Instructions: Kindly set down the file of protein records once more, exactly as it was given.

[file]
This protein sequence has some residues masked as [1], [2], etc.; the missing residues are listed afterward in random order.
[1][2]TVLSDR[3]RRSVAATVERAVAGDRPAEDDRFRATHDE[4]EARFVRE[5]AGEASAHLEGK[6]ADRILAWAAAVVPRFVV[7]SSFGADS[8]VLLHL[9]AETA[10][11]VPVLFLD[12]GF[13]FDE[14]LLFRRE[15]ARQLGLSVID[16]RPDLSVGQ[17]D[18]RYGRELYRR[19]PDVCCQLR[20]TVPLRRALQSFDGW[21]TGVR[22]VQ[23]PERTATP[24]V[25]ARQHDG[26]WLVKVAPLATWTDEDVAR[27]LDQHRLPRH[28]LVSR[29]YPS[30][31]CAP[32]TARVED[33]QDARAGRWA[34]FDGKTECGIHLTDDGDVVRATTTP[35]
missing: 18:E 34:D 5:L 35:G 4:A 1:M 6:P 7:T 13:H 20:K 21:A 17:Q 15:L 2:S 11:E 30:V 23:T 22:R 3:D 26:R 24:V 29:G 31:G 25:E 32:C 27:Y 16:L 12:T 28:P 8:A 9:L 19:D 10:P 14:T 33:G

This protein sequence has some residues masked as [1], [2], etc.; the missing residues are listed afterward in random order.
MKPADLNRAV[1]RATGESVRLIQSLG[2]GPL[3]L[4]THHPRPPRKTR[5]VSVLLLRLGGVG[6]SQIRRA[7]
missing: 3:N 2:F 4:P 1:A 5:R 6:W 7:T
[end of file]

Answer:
This protein sequence has some residues masked as [1], [2], etc.; the missing residues are listed afterward in random order.
[1][2]TVLSDR[3]RRSVAATVERAVAGDRPAEDDRFRATHDE[4]EARFVRE[5]AGEASAHLEGK[6]ADRILAWAAAVVPRFVV[7]SSFGADS[8]VLLHL[9]AETA[10][11]VPVLFLD[12]GF[13]FDE[14]LLFRRE[15]ARQLGLSVID[16]RPDLSVGQ[17]D[18]RYGRELYRR[19]PDVCCQLR[20]TVPLRRALQSFDGW[21]TGVR[22]VQ[23]PERTATP[24]V[25]ARQHDG[26]WLVKVAPLATWTDEDVAR[27]LDQHRLPRH[28]LVSR[29]YPS[30][31]CAP[32]TARVED[33]QDARAGRWA[34]FDGKTECGIHLTDDGDVVRATTTP[35]
missing: 18:E 34:D 5:L 35:G 4:A 1:M 6:P 7:T 13:H 20:K 21:A 17:Q 15:L 2:S 11:E 30:V 23:T 22:R 3:D 26:R 24:V 29:G 31:G 25:E 32:C 27:Y 16:L 12:T 28:P 8:A 9:L 19:D 10:P 14:T 33:G

This protein sequence has some residues masked as [1], [2], etc.; the missing residues are listed afterward in random order.
MKPADLNRAV[1]RATGESVRLIQSLG[2]GPL[3]L[4]THHPRPPRKTR[5]VSVLLLRLGGVG[6]SQIRRA[7]
missing: 3:N 2:F 4:P 1:A 5:R 6:W 7:T